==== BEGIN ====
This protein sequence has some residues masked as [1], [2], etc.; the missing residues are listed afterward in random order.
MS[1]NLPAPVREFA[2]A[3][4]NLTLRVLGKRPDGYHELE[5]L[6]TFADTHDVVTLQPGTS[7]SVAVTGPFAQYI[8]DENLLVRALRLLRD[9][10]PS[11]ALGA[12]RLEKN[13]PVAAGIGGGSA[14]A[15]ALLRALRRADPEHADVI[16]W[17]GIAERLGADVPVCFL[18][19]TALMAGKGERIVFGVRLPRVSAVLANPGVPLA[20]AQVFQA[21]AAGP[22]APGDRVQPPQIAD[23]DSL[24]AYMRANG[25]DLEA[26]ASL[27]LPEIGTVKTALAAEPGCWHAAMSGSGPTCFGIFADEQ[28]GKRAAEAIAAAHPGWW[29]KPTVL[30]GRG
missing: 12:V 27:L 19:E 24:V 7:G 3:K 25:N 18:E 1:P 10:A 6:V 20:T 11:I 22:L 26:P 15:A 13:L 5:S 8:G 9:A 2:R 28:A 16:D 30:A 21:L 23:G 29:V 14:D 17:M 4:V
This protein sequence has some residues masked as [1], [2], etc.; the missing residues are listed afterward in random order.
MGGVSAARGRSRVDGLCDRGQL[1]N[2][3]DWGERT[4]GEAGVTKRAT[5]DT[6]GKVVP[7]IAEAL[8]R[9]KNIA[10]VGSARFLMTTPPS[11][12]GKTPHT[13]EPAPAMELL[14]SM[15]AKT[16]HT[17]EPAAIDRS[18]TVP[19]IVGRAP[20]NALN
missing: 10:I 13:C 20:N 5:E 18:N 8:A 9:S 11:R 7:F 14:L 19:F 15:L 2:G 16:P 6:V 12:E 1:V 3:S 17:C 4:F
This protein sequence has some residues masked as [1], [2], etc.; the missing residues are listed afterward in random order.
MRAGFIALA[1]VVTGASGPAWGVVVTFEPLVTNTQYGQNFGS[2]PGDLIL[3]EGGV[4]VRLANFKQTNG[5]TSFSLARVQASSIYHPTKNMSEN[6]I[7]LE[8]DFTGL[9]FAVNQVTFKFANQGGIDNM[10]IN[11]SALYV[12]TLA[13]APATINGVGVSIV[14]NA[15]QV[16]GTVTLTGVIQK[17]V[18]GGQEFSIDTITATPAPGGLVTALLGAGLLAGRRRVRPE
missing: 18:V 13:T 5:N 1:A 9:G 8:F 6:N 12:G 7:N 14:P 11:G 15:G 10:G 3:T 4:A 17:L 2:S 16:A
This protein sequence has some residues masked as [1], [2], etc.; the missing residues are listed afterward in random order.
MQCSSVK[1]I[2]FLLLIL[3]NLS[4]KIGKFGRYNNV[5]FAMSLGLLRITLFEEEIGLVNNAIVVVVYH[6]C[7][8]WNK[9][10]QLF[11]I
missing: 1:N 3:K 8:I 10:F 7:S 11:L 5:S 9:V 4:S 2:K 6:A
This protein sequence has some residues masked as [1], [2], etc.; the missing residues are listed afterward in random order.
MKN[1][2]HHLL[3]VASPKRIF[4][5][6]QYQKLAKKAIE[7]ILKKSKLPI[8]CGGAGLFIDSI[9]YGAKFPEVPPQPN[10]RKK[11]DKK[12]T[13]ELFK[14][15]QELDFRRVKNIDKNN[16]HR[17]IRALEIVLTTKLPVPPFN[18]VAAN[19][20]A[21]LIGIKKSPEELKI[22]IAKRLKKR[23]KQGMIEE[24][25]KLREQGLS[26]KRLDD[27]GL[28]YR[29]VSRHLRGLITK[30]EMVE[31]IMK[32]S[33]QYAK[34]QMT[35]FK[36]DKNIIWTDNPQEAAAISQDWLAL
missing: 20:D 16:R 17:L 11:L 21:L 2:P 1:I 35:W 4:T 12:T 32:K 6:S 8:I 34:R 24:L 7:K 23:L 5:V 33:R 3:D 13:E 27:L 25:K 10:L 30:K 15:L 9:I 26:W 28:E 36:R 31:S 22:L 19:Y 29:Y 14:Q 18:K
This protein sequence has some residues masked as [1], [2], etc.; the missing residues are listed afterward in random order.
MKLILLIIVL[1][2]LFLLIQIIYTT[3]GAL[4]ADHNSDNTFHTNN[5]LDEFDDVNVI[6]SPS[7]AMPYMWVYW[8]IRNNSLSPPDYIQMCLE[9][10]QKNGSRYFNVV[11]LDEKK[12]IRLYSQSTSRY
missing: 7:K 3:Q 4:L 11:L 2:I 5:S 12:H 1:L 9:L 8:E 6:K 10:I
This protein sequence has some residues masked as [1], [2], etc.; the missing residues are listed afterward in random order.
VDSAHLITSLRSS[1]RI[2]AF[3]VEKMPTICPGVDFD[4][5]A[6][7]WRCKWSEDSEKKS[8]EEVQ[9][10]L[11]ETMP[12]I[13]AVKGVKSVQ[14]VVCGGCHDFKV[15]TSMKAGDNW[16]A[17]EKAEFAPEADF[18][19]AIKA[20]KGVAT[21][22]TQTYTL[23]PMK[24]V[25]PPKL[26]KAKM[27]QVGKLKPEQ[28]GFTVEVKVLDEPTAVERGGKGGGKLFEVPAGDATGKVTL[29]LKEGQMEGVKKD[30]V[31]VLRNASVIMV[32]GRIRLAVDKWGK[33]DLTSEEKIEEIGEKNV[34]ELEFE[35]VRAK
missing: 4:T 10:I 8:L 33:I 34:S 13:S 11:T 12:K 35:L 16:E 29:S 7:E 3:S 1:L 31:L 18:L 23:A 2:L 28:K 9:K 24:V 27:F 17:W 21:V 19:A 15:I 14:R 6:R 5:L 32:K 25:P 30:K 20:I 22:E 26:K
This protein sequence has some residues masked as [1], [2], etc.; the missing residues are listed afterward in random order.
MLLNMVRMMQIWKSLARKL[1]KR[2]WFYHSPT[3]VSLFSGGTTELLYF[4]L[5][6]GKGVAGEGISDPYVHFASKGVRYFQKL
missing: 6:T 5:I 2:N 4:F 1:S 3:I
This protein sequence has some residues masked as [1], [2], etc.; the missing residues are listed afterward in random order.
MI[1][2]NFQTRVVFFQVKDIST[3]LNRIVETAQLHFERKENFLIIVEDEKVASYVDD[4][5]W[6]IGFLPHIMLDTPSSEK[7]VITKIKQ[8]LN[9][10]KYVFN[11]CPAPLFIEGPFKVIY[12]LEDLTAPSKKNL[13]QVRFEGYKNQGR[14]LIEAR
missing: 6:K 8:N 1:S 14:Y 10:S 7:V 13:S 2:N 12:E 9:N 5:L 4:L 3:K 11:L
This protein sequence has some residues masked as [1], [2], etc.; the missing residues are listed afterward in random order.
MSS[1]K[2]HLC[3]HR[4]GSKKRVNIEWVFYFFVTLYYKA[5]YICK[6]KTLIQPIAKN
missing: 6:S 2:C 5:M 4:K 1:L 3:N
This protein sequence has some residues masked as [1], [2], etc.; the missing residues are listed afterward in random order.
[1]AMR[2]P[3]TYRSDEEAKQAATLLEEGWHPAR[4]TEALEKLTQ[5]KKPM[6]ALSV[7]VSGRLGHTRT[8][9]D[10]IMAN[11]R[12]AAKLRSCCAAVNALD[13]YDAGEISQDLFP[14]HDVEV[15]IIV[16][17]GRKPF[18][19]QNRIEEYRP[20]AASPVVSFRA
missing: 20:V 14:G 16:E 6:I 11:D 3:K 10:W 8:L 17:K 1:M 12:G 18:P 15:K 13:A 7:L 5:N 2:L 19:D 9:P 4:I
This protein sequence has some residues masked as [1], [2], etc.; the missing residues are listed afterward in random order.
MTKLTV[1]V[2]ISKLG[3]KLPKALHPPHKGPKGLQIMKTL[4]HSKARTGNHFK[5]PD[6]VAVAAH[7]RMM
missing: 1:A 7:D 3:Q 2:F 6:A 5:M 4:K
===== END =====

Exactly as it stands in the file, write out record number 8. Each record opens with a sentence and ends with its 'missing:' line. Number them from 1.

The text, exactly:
This protein sequence has some residues masked as [1], [2], etc.; the missing residues are listed afterward in random order.
MLLNMVRMMQIWKSLARKL[1]KR[2]WFYHSPT[3]VSLFSGGTTELLYF[4]L[5][6]GKGVAGEGISDPYVHFASKGVRYFQKL
missing: 6:T 5:I 2:N 4:F 1:S 3:I